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I’ve Heard You Should Put Ice on Someone Who has Overdosed, is this True? 
NO!!  Ice can actually slow their breathing more and can be dangerous.  If they are already having trouble breathing, ice could actually contribute to their death!!!

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What About Injecting Them With Salt Water? 
This is also a myth.  You should never inject someone with salt water, speed, cocaine, bleach, milk, or anything but Narcan.  None of these things will help someone who is overdosing, some of them may hurt them, and they all are a waste of precious time.

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How Long Does It Take Someone to Die From an Overdose?
If they stop breathing for only four minutes, they may have brain injury or death.  As long as you are breathing for them, you can keep them alive.

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If I Have Narcan, Do I Still Need to Do Rescue Breathing?
YES.  It is important to get oxygen into their lungs ASAP.  Sometimes they will start breathing on their own if you breathe for them for a few minutes.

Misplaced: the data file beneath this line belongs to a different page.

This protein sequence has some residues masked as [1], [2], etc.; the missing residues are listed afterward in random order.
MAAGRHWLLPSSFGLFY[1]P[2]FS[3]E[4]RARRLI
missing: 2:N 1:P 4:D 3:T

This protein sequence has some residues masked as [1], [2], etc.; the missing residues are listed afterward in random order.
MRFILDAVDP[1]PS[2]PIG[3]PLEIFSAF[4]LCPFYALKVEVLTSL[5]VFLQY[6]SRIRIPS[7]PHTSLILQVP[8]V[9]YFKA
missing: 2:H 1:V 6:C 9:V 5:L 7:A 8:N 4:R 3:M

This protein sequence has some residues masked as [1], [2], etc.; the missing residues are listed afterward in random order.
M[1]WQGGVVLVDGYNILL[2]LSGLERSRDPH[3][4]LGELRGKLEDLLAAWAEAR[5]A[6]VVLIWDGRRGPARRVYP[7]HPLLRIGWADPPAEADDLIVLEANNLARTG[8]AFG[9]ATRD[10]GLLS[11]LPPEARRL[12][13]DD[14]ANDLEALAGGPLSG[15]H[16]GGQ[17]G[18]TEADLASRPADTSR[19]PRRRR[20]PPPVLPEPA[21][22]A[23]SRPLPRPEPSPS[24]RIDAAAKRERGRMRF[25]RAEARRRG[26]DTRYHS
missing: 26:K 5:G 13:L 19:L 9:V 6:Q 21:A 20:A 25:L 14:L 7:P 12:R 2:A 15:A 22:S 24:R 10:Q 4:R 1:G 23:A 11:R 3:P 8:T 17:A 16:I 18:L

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What If I Can’t Wait For the Paramedics to Get There?
It is best not to leave someone alone, but if you have to leave, leave them on their left side with their left arm and left leg out straight and right arm and leg bent, this will keep them on their side.  Make sure the paramedics are on their way, know where to find them, and can get to them easily.  Tell the 911 dispatcher what they took if you know.

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I’ve Been Using for Years, Can I Still Overdose? What Are the Risks for Overdose?
Anyone can overdose, whether you are using for the very first time, or you are a long time user.  The more different kinds of drugs (including alcohol) that you mix together at the same time, the greater your risk of overdose.  Other things that contribute to risk of overdose are unknown strength of the dope (sometimes it can be mixed with something like Fentanyl, which is MUCH stronger than heroin and you may not know it), also if you stop using for a few days or more and then start again, your tolerance will be lower and it will take less for you to overdose.  If you have been sick or lost weight, this can also increase the risk of overdose.  If you have any type of illness that affects your breathing, like asthma, COPD, or emphysema the risk of overdose is greater for you.  This is because opiates slow down your breathing and can make it hard to breathe.